This is partially for domestic political reasons. The U.S. has always hoped that Israelis, living in an open, democratic society, would figure out that the cost of the settlements was too high. It is also because the United States had little leverage over the Palestinians.

This means that there is nothing that the United States can deliver in return for obtaining an Israeli rollback of the settlements. What is needed in this situation is another player with some leverage over the Palestinians — and some credibility.

Enter Europe. The Europeans have always been friendlier to the Palestinian cause than the United States. Europe recognized the PLO in the 1970s — and talked with it in the 1980s when official U.S. policy ruled out such discussions. As a result, Europe should have the necessary political capital with the Palestinians to bridge the gap.

In essence, a two-pronged strategy is necessary. The United States should undertake to deliver the Israelis — and exert strong pressure on Israel to stop expanding settlements. The United States should also urge — as a principle of future negotiations — that the existing settlements be disbanded.

But such pressure must be accompanied by strong European coaxing of the Palestinians to renounce terror — and to accept that the “right of return” must be abandoned.

These policies need to be carefully coordinated – and they need to be public. One of the lessons of Oslo’s failure should be this: that any peace agreement will require the agreement of both Israeli and Palestinian populations.

Such a requirement means that the education of these publics must begin now. High-level U.S. authorities must make a point of getting on Israeli TV and speaking the truth to Israelis. And, also, high-level European authorities should appear on Palestinian and Arab TV and make their own bottom line just as clear.

Notice that there is absolutely no point in doing this the other way around. Europeans lecturing the Israelis — as they have been prone to do recently — is a waste of breath. Given the self-identification of Europeans with the Palestinian cause, Europeans have no credibility in Tel Aviv or Haifa.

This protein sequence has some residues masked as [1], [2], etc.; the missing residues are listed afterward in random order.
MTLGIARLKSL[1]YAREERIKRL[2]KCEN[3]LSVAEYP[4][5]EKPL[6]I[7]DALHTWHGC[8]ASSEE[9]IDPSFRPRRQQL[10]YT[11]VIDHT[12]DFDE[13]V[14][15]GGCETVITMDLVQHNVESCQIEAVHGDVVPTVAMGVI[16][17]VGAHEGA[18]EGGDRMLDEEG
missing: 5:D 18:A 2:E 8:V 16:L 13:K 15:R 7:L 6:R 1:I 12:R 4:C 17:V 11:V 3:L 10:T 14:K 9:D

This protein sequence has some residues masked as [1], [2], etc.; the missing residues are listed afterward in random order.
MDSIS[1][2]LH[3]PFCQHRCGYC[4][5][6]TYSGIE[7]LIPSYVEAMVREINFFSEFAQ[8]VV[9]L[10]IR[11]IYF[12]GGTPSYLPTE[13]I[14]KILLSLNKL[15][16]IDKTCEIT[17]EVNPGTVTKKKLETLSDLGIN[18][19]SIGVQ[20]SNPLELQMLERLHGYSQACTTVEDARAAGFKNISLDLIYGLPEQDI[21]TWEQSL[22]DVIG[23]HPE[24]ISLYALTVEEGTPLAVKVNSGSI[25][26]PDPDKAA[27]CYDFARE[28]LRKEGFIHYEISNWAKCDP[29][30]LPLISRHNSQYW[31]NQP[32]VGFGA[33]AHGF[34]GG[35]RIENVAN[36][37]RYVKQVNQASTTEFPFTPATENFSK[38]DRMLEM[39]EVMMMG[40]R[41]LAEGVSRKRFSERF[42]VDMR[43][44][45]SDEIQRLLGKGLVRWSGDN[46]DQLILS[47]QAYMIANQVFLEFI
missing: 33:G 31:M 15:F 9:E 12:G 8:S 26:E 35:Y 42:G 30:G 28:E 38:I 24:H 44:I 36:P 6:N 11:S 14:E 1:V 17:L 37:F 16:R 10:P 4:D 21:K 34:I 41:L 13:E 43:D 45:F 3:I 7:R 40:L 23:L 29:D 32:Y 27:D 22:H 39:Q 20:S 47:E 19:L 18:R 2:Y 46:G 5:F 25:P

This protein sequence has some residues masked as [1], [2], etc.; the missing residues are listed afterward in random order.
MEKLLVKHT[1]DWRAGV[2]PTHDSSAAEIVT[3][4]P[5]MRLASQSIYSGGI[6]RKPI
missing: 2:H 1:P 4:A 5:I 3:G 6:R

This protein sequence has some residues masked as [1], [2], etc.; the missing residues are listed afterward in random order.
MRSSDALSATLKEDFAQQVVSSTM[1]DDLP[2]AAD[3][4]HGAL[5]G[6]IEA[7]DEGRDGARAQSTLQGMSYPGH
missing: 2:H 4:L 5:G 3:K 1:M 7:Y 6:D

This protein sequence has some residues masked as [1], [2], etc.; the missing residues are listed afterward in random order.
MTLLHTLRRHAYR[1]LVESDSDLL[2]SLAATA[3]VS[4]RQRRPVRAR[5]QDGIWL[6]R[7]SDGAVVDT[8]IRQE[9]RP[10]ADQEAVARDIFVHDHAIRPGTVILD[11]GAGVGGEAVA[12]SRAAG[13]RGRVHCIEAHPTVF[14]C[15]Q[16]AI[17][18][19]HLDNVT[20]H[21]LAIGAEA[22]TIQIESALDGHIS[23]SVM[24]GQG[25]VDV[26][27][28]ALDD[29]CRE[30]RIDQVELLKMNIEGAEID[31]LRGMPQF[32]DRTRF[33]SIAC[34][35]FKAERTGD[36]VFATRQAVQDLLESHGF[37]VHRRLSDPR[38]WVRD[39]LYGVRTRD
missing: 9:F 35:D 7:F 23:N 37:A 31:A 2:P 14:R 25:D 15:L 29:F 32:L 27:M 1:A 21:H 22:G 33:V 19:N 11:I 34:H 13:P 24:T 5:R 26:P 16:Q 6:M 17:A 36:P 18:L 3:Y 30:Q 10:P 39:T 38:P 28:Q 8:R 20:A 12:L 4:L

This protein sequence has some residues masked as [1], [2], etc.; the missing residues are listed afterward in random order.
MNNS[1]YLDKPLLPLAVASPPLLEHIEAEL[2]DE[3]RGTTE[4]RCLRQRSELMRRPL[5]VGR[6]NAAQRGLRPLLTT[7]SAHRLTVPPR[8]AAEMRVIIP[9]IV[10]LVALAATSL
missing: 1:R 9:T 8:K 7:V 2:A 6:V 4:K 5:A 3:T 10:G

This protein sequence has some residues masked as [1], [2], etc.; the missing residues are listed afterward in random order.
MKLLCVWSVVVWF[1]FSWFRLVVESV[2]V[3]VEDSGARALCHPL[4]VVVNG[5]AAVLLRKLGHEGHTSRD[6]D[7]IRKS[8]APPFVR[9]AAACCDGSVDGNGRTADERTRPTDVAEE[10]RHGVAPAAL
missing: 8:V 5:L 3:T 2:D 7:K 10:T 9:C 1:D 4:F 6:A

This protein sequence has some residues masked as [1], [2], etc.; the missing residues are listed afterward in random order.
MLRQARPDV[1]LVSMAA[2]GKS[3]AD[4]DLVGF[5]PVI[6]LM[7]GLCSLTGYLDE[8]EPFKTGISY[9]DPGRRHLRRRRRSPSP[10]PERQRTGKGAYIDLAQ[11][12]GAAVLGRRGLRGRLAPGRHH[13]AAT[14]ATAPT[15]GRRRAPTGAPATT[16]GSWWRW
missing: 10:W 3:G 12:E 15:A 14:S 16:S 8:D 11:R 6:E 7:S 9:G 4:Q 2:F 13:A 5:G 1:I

As former Israeli Prime Minister Benjamin Netanyahu bluntly puts it, “This was a Europe that didn’t lift a finger 60 years ago when Jews were being slaughtered. The governments of Europe do not hold much sway in Israel, I’m sorry to say.”

Similarly, U.S. spokesmen have little credibility in Arab circles — especially given the long-standing U.S. support for Israel.

President Bush has little impact when he says that suicide bombers are terrorists and murderers. But if Romano Prodi of the EU were to make this point as forcefully — in Arabic, and to those directly involved in the attacks on Israelis — the impact would be much greater.

Thus, Europeans are the missing link in the peace process. Their marginalization may well have doomed the Oslo accords, since the United States — although it tried — simply could not “do it all”.

Now that the situation in the Middle East has become nothing less than a disaster, perhaps the United States will be willing to admit that they need some help. And perhaps the Europeans will realize that, with some imagination, they need not sit impotently on the sidelines of the conflict.